I countered, jokingly: “Pay me $3 million per year to coach basketball and you can happily second guess anything I do.”

And suddenly Karl became stoic, his eyes swelled up and the mood at the table switched from loose and relaxed to dead serious. Karl looked me right in the eyes with the utmost sincerity and, as if the weight of almost 30 years of coaching were being channeled through him to me, said: “The money’s not worth it. And unless you’ve been in those shoes, you just don’t know what it’s like.” Karl took a deep breath and repeated himself: “You…just…don’t…know.”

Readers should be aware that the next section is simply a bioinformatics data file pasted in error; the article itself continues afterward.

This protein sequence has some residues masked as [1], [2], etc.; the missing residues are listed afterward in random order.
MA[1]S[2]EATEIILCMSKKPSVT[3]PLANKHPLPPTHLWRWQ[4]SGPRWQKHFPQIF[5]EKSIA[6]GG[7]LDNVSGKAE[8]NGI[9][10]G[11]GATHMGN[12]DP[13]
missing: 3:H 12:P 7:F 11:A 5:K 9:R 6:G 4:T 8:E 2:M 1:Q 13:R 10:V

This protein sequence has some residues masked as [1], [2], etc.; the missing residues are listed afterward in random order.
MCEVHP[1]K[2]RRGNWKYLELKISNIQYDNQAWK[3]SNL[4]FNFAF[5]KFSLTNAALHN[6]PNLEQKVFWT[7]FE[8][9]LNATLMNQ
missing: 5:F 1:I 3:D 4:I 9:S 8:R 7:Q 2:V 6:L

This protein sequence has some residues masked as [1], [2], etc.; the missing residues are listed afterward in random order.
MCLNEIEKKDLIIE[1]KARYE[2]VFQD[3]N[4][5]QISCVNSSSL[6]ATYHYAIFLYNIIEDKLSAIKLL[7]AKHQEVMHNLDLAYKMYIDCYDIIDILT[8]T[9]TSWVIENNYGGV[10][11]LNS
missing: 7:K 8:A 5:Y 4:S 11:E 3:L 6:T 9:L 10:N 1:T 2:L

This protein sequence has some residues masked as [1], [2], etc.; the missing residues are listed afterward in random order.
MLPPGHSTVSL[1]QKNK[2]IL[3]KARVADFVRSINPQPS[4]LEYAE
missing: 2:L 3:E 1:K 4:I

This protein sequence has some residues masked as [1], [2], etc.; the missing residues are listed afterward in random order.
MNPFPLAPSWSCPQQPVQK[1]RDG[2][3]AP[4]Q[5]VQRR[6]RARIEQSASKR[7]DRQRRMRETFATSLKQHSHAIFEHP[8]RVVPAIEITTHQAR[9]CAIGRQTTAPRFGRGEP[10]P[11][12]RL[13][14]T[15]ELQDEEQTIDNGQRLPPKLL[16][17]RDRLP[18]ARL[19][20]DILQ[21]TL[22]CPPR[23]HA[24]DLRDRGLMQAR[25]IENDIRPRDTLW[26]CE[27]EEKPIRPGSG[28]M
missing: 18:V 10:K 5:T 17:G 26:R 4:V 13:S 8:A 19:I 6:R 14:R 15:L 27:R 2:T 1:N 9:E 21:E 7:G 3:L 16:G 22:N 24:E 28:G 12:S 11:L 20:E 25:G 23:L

We all kind of paused after that. It was a heavy moment that I’ll never forget. Eventually we got the check and Adams picked up the tab (see, I told you he’s a nice guy). Karl and I then walked out together, just the two of us, for a few short blocks back to his hotel. As we approached his hotel I told him I really appreciated his time and he patted me on the back and said: “That was fun. I can always talk basketball.”

Me, too.